As we mentioned in Tuesday's blog post, the Venus Transit occurs when Venus passes between the earth and the sun. This happens in pairs, and then long periods of time pass until the next "pair" of transits. Last evening's event was the second in this century's pair of occurrences... following closely on the heels of the 2004 Venus Transit. The overwhelming majority of us will be gone the next time Venus passes between Earth and the sun... in 2117.
To safely view the sun during the event (or any event, for that matter), special goggles should be worn.
Here are two great photos captured yesterday. The first was obviously taken through a telescope with a specialized filter.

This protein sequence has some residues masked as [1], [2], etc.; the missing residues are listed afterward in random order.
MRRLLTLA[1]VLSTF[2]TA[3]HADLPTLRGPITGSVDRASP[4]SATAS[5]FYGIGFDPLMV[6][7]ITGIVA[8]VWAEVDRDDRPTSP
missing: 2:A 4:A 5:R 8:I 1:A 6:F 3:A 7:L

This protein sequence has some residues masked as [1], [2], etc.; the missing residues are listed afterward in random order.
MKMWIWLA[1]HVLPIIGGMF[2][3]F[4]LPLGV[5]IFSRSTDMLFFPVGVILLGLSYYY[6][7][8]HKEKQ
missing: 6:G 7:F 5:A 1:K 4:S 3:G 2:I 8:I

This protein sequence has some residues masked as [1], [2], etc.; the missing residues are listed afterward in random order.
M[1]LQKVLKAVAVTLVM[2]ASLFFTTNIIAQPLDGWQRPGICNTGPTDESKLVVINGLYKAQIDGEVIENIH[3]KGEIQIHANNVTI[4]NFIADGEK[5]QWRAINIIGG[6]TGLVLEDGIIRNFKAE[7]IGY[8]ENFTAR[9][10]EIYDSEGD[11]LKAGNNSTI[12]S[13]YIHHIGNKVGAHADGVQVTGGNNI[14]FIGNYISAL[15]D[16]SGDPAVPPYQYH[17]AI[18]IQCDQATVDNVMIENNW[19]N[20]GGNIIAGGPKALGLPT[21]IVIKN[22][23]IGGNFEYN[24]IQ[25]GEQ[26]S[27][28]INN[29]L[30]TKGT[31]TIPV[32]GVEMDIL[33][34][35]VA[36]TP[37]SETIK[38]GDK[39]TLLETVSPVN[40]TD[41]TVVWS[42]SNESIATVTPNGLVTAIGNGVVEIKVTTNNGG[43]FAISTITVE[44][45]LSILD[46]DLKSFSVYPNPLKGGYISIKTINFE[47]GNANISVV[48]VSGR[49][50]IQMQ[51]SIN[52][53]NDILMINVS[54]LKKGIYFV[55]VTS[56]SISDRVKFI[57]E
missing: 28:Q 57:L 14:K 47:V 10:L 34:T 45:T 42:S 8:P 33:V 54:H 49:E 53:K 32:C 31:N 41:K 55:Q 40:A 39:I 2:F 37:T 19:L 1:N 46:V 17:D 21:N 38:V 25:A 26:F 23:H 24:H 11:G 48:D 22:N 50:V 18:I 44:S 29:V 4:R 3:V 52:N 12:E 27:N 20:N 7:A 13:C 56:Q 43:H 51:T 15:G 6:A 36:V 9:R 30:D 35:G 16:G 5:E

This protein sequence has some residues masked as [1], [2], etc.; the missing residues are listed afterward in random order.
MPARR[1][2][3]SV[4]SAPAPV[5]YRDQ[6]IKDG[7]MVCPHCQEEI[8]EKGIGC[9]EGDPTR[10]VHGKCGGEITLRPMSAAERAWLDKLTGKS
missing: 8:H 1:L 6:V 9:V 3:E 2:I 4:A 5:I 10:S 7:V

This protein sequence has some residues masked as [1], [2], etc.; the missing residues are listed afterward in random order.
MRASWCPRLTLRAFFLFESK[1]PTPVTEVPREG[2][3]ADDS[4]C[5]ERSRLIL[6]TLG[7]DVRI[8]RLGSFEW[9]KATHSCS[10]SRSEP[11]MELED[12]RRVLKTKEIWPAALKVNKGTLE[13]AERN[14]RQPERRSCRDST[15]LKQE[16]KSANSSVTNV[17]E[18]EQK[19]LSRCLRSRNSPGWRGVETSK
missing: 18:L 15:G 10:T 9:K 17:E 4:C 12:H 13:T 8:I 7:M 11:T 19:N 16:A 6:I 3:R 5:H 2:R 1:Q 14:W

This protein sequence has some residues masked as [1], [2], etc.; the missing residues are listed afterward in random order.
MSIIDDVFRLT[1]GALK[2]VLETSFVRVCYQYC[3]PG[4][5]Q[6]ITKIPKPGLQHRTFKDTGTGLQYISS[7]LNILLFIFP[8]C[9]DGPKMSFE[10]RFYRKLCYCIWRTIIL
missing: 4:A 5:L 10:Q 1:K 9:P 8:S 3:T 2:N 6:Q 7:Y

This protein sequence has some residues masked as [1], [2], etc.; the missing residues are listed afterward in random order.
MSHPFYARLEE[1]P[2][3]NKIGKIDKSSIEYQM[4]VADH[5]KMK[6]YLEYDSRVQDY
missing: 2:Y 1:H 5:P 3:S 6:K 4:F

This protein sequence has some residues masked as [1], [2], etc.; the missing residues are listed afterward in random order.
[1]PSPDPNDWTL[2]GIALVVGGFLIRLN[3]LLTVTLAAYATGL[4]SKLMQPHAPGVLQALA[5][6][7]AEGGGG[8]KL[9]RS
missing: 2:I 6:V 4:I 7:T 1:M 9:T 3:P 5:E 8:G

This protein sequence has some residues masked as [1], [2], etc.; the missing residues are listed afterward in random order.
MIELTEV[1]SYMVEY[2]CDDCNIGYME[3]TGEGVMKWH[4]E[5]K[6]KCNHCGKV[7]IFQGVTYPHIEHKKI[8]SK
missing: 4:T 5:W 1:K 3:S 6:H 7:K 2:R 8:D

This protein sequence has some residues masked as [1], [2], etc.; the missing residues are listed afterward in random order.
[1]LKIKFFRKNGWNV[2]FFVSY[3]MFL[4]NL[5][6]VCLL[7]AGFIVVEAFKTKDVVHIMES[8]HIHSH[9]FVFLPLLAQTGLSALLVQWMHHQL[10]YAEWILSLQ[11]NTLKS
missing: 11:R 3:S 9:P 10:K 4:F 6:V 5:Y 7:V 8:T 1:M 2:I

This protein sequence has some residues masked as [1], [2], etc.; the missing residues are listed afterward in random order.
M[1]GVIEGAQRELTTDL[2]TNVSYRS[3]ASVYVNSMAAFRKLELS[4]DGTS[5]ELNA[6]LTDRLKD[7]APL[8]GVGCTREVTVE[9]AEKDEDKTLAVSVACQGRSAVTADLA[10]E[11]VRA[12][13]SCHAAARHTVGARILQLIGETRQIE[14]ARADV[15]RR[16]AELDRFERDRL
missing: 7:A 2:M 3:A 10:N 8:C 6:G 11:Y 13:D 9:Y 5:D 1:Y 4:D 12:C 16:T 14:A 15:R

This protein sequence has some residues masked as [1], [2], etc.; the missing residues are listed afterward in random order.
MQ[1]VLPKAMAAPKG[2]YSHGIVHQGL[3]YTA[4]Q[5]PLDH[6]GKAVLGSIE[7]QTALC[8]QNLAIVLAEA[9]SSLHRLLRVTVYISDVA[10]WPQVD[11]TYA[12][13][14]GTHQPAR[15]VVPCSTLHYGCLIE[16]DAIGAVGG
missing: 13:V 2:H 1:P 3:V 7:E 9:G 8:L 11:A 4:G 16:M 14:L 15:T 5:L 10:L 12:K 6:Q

Courtesy: Australian Broadcasting Corporation
Today will be another beauty, at least in the Bluegrass, with highs near 75° and partly sunny skies. There will be an increase in cloud cover in the afternoon, but central Kentucky should stay dry.
Meanwhile, an isolated thunderstorm or two may occur in eastern Kentucky later today. Coverage will be slim and most likely confined to the higher terrain near the Virginia line. Here is the latest GFS forecast for precipitation today... the coverage is overdone.
Courtesy: Penn State Univ. Dept. of Meteorology
Thursday and Friday will be dry, region-wide, as high pressure builds in and a warming trend eventually boosts us back to average June temperatures by Friday.
Enjoy the day!